Navigate to the Translations tab and click on the Source language row. The content from your uploaded JSON should appear in the source language table.


Now, add a new language from the Translations page so you can translate the content using Localazy. Let's say we want to offer 🇨🇿 Czech (cs) as a language option on this web page. Once the language has been added, you can begin translating your strings.


Localazy offers three methods from which to choose and combine for your project's translation:

  1. 💪🏻 Translate on your own or invite contributors - You can start translating on your own and use our built-in suggestion system.
  2. 🦾 Translate everything in bulk via machine translation - With the Localazy Autopilot plan, you can instantly translate all strings by running a machine translation over the content. This is great for the first iteration and localization testing of any project.
  3. 🚩 Fully automate the translation process with the Continuous Localization services - Once your Localazy integration is set up, you can order translations from our vetted translators and get your project translated by professionals automatically. The service is also proactive, so you don't have to micromanage translators, and you can visit Localazy only once in a while to check the progress.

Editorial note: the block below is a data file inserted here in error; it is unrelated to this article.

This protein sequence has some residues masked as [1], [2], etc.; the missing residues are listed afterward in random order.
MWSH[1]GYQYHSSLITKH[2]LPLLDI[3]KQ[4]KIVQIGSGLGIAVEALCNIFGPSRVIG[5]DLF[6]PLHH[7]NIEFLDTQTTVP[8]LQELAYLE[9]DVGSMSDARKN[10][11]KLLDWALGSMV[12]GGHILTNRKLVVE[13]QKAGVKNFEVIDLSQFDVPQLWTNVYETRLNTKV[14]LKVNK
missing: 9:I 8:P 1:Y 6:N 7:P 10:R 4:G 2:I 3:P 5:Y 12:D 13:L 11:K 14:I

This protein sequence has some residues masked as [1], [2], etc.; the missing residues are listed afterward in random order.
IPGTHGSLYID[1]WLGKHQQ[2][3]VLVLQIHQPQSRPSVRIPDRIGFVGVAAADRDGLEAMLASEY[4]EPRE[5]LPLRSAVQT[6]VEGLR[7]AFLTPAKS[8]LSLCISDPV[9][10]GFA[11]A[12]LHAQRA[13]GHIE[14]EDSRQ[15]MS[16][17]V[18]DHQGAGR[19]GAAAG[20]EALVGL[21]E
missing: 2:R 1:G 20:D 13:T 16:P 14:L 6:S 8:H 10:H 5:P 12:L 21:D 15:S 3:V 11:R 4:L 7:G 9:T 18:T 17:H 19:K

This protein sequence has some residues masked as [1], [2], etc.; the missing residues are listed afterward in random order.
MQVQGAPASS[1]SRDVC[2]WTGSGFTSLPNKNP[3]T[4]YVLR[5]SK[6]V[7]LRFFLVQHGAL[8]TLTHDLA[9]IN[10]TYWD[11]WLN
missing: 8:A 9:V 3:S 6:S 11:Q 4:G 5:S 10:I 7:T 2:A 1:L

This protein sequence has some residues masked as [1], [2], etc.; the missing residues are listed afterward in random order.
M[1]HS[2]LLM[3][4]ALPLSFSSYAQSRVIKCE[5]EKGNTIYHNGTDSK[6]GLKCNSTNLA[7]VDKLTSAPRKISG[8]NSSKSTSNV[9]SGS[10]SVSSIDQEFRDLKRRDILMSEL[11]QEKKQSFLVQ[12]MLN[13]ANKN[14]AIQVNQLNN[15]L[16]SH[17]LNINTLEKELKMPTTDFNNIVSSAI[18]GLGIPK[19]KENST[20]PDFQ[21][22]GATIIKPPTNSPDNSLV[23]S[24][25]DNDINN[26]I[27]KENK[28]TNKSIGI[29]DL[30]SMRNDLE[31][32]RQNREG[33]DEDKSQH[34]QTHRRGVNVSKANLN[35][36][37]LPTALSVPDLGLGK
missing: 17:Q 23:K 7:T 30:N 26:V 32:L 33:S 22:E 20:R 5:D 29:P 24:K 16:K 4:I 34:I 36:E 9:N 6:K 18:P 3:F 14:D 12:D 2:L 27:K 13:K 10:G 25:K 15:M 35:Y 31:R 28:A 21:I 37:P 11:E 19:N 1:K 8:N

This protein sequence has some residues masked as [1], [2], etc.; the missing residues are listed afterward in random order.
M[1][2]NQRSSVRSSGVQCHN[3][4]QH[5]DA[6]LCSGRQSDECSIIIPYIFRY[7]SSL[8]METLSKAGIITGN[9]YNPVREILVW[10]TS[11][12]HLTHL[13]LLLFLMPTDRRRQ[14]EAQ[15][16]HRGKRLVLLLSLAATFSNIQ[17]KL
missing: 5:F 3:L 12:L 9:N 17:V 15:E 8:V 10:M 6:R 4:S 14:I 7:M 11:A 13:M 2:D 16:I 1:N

Once you translate everything, you can view the translations by clicking on the name of the language in the Translations view.

Learn more about translating strings in Localazy

Download translations using the CLI 🔗

To download the translations, you can now use the download command. Execute the following command at the terminal:

localazy download
Localazy download command

The download code snippets can be found within the localazy.json file, just below the upload object.

The download object specifies where the translated files should be saved. The translated file translation.json would be saved in the public/locales/cs folder in our example.

 "about": "Jsem vývojář back-end se sídlem v Lagosu, Nigérie. Jsem softwarový inženýr zaměřený na výsledky věnovaný tvorbě, udržování, testování, a ladění komponent a funkcí na straně serveru. To zahrnuje základní aplikační logiku, databáze, integraci dat a aplikací, API a další procesy probíhající v zákulisí aplikace nebo systému front-end. Zajímám se také o využití analytických dovedností a silnou pozornost věnovanou detailům s cílem poskytovat originální a efektivní webová řešení a zajistit pozitivní uživatelský zážitek. Baví mě psaní a čtení knih. ",
 "address": "732 Duffield Street, Nicut, Havaj, 8781",
 "age": 37,
 "company": "MARTGO",
 "email": "[email protected]",
 "eyeColor": "Hnědá",
 "gender": "Ženský",
 "name": "Mary Okosun"
Translated JSON file

The react package react-i18next will be used to handle changes to translated languages. You can now switch between languages in the web page's user interface and see the page's content adapt based on the language you choose.

The English translation for the example React application
The Czech translation for our simple React application